April 7, 2020
Good morning MDIBL,
While we are still worried by the many sick people in the epicenters of the epidemic, our attention is split as we begin to contemplate “what’s next”. Going back to normal will be a difficult road. Our world will not be the same as it was before COVID-19. We have no choice but to live with the virus, but the big question is how? There will be different solutions; a mix of measures. In Austria, the first European country with very strong preventive rules, smaller shops will reopen in two weeks’ time. However, everybody will be obliged to wear a mask when outside. In Germany, Home Depot and garden markets have already been re-opened but schools will be closed until mid-May.
What does the “time after” look like for MDIBL? How will it affect our programs?
We have started to think and talk about it. These are interesting times. Every crisis is a challenge and a chance to think about our structures and daily routine. A good example is our residential summer program — it is obvious that we need to be able to teach online. Colleges and universities around the country and worldwide are transitioning to online programs. On MDI, JAX and the College of the Atlantic are preparing for online courses. What will our courses look like? How can we make them special and representative of MDIBL? In discussion yesterday our Education team, I mentioned that it would be great to develop MDIBL signature seminars. We can learn from others and then develop our own style.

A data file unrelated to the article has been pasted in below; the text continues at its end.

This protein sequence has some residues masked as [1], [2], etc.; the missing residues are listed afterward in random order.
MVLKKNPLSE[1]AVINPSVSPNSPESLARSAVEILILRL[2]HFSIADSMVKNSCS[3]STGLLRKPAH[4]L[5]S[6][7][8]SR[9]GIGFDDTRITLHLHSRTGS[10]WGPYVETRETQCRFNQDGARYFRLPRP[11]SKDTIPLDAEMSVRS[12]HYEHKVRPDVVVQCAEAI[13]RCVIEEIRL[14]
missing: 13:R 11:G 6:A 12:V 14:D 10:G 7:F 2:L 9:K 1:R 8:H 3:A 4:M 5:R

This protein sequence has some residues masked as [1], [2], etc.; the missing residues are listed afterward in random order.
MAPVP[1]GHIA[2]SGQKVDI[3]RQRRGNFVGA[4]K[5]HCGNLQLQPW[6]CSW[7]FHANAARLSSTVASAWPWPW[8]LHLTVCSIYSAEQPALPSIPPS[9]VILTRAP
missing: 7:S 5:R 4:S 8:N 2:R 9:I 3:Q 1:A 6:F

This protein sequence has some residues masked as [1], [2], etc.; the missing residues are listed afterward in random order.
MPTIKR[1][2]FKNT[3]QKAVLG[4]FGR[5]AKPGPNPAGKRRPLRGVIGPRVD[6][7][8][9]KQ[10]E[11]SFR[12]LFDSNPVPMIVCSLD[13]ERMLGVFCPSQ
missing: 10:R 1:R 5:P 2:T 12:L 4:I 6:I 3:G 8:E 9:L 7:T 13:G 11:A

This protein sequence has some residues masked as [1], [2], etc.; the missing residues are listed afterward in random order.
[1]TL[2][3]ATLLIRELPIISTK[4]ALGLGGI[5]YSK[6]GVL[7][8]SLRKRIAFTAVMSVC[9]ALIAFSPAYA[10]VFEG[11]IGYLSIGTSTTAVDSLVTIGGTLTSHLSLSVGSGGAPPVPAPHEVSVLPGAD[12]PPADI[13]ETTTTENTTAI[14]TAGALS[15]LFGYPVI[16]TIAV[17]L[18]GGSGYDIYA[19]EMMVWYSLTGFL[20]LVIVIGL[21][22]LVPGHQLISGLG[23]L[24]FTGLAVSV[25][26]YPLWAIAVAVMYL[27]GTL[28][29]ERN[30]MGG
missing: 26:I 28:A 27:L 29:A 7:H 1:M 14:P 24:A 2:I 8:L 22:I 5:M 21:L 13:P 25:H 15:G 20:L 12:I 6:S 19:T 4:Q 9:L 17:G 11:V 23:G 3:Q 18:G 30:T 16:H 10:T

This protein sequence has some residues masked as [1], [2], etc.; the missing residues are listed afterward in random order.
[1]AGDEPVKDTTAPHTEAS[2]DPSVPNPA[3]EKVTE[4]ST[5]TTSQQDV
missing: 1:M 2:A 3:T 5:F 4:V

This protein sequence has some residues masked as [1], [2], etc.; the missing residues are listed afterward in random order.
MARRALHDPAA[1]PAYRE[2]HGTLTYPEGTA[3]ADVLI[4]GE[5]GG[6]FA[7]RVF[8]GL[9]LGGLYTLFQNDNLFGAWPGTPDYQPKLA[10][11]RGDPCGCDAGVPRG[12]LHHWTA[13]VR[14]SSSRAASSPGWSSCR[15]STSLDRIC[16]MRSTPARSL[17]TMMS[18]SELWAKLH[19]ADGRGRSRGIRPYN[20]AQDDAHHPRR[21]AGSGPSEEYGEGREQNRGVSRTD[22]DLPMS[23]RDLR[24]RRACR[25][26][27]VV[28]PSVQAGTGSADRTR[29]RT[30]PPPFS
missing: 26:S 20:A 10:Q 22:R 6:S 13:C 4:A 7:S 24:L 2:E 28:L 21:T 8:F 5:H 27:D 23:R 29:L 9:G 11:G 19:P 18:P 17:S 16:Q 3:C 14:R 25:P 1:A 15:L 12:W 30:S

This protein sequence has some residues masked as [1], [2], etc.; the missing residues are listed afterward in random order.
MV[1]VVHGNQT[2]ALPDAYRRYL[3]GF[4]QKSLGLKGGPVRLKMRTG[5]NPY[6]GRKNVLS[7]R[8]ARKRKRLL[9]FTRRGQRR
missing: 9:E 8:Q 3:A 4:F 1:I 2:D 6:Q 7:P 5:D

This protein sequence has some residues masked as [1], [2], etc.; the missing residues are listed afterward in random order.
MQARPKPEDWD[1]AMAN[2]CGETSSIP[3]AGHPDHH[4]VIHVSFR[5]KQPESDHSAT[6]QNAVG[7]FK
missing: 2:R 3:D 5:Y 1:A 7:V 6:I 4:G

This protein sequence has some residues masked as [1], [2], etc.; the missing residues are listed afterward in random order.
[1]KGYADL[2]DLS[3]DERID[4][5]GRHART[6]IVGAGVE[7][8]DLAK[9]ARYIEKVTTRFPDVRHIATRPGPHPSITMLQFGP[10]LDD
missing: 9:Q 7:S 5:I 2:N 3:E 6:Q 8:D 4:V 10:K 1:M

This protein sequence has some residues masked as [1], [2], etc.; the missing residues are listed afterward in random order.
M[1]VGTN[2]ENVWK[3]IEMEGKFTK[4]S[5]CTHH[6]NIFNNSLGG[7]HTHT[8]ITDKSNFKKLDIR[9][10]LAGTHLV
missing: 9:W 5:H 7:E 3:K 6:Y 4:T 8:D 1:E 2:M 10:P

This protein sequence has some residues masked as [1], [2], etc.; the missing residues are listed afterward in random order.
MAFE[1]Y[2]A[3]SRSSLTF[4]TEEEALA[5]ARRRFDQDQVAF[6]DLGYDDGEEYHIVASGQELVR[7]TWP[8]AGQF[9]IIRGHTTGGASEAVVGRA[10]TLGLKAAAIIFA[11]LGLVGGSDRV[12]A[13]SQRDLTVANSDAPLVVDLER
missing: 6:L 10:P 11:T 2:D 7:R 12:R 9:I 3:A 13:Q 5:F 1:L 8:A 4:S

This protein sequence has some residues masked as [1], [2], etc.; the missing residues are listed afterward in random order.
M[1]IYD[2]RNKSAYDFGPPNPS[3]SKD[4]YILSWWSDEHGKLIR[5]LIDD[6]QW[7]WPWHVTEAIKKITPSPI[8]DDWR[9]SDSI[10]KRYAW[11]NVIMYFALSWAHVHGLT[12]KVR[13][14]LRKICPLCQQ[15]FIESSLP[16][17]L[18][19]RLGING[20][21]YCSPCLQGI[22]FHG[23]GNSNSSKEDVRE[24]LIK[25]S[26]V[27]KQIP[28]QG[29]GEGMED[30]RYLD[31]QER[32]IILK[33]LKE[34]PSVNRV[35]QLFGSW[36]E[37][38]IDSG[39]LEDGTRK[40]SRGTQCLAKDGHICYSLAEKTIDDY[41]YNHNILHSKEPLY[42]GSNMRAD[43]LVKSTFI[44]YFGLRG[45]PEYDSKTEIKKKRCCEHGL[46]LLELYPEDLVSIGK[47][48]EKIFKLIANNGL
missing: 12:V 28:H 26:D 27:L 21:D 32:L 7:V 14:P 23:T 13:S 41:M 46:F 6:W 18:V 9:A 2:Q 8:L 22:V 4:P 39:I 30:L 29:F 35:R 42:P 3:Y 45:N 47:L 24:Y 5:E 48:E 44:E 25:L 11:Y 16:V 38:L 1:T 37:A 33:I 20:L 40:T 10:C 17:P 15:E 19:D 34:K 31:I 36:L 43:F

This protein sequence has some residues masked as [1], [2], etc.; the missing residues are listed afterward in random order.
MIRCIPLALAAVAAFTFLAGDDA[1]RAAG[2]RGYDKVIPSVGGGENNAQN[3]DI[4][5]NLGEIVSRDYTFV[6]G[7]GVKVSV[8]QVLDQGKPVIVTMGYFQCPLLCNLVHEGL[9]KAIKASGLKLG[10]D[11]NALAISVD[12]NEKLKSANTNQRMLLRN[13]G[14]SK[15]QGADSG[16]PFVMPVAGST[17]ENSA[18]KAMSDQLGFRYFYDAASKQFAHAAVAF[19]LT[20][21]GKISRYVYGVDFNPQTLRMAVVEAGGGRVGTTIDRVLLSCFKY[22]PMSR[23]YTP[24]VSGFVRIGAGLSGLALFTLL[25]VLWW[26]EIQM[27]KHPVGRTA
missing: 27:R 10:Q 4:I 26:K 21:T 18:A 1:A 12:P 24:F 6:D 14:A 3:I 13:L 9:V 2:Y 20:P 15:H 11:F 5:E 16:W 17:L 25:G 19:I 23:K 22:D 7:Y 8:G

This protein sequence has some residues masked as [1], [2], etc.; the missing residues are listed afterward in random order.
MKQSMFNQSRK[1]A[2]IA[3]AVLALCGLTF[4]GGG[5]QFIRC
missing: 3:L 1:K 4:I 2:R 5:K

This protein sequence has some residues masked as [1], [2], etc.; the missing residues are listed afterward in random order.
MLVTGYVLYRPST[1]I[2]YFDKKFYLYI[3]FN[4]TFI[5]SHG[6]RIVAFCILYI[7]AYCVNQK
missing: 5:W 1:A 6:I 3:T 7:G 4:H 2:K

Perhaps I will teach our three summer students in the Haller lab online by discussing one exceptional manuscript during the week. On Sunday, I can send them the reading list to understand the problem, on Monday we discuss the introduction and try to understand the purpose of the study. Then they will read more and perhaps will have a second seminar with me during early evening. On Tuesday, we discuss the methods used. And so it goes — more reading leads to more questions and more discussion. On Wednesday, we discuss the results, talk about the findings, and make sure everybody understands the necessity of control experiments. We may even be able to discuss what “falsification” means in science. On Thursday, we may discuss critically the relevance of our finding for future science and on Friday we may discuss the translational aspects of the science. This sounds like fun and good education to me – we will make it work.
A time of crisis brings challenges but also opportunities. It certainly is a lot of work.